nep-cna New Economics Papers
on China
Issue of 2019‒07‒08
eleven papers chosen by
Zheng Fang
Ohio State University

  1. Realising regional potentials through better market integration in China By Margit Molnar
  2. Growing into Relative Income Poverty: Urban China 1988 to 2013 By Gustafsson, Björn Anders; Sai, Ding
  3. Taking Stock of Trade Policy Uncertainty: Evidence from China’s Pre-WTO Accession By George A. Alessandria; Shafaat Y. Khan; Armen Khederlarian
  4. China’s overinvestment and international trade conflict By Gunther Schnabl
  5. The Impact of Family Co-Residence and Childcare on Children's Cognitive Skill By Deng, Lanfang; Li, Haizheng; Liu, Zhiqiang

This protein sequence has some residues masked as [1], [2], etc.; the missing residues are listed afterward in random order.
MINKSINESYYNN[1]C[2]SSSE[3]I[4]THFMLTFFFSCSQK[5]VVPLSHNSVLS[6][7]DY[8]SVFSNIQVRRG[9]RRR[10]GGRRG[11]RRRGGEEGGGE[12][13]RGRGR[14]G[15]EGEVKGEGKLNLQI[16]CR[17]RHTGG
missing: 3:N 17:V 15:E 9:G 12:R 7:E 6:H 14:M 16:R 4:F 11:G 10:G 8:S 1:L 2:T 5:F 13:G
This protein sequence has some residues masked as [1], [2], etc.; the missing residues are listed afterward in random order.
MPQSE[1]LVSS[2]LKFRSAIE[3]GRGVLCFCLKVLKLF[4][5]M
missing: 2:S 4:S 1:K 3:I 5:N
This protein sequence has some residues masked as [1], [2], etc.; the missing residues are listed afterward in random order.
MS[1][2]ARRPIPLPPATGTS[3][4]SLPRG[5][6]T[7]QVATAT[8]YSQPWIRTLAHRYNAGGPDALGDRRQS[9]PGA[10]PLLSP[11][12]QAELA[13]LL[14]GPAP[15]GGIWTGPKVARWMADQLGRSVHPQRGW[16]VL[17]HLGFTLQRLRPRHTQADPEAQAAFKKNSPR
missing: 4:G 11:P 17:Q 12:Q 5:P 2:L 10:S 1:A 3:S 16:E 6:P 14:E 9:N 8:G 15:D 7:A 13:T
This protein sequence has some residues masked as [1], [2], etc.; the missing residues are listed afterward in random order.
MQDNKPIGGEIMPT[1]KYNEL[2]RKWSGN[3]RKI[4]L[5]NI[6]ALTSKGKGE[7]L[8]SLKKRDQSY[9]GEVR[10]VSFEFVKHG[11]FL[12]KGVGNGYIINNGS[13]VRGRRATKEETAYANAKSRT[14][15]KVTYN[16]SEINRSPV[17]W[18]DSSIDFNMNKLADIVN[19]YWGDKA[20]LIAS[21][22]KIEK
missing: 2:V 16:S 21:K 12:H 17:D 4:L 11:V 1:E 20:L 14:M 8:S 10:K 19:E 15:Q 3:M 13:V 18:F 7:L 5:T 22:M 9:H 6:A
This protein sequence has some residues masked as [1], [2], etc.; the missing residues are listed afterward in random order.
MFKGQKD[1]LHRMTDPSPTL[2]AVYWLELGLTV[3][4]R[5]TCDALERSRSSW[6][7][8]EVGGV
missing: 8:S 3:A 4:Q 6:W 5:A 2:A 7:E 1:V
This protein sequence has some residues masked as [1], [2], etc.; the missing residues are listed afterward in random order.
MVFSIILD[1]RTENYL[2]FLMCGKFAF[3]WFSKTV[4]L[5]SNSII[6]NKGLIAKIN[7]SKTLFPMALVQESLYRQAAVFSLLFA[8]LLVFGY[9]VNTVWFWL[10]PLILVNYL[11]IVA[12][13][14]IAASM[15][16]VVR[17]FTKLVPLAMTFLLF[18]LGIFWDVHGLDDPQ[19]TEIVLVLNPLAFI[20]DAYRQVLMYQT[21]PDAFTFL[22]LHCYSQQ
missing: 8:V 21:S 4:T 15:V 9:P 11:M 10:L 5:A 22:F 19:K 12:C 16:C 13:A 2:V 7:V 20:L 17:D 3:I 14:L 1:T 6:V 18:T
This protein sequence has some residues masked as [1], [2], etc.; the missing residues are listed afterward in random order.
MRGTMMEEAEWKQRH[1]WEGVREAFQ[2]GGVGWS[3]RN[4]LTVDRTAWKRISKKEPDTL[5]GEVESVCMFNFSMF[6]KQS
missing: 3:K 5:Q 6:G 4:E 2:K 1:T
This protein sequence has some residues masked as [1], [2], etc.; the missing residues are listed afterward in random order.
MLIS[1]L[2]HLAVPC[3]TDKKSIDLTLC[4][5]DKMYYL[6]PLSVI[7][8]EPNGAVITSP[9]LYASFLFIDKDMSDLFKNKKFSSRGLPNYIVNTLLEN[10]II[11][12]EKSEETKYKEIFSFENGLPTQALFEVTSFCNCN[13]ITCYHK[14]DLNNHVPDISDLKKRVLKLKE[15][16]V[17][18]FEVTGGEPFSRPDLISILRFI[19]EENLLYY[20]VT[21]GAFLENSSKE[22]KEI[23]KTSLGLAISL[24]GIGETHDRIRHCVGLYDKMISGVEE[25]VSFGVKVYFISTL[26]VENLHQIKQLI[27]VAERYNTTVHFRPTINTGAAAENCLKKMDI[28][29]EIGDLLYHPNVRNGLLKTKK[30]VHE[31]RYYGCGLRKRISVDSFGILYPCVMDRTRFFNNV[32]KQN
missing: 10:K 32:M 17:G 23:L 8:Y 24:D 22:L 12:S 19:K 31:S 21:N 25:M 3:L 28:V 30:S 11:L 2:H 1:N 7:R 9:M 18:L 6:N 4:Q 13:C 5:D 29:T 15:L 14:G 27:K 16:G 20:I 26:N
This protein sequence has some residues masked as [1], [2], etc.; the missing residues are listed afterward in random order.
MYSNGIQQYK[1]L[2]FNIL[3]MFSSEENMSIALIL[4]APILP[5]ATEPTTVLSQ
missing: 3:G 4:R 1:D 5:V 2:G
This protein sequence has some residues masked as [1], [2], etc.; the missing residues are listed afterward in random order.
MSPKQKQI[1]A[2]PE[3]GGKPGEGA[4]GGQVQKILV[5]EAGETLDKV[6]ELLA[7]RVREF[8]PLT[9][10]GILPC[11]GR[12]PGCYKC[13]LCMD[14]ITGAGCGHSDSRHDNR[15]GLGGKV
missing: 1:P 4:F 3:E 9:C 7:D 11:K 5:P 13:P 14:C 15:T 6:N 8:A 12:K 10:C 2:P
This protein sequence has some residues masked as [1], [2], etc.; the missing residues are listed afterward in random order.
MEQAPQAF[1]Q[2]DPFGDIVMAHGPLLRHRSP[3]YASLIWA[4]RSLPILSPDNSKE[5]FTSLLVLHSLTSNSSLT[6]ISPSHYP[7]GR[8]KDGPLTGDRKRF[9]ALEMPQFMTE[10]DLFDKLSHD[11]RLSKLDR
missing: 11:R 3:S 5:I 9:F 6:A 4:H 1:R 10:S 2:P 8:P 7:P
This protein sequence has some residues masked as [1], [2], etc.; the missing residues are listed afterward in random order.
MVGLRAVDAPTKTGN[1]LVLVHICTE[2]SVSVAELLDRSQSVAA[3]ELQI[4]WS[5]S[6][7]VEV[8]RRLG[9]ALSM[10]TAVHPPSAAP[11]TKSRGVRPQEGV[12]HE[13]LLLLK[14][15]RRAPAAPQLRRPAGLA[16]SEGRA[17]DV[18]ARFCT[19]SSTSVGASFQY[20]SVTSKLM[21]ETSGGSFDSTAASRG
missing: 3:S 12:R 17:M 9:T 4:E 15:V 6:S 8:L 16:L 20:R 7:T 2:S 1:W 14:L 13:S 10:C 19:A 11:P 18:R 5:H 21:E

6. "Rethinking China's Local Government Debt in the Frame of Modern Money Theory" By He Zengping; Jia Genliang
  7. Does the Early Retirement Policy Really Benefit Women? By Hyun Lee; Kai Zhao; Fei Zou
  8. Protectionism under Trump: The China Shock, Intolerance, and the “First White President” By Marcus Noland
  9. A happy way to grow old? Grandparent caregiving, quality of life and life satisfaction By Hao Wang; Jan Fidrmuc; Qi Luo
  10. The Evolution of the World’s Production Fragmentation: 2000 –2014, a network analysis By Susana Vieira; Renato G. Flôres Jr.; Maria Paula Fontoura
  11. Trade blocs and trade wars during the interwar period By David S. Jacks; Dennis Novy

  1. By: Margit Molnar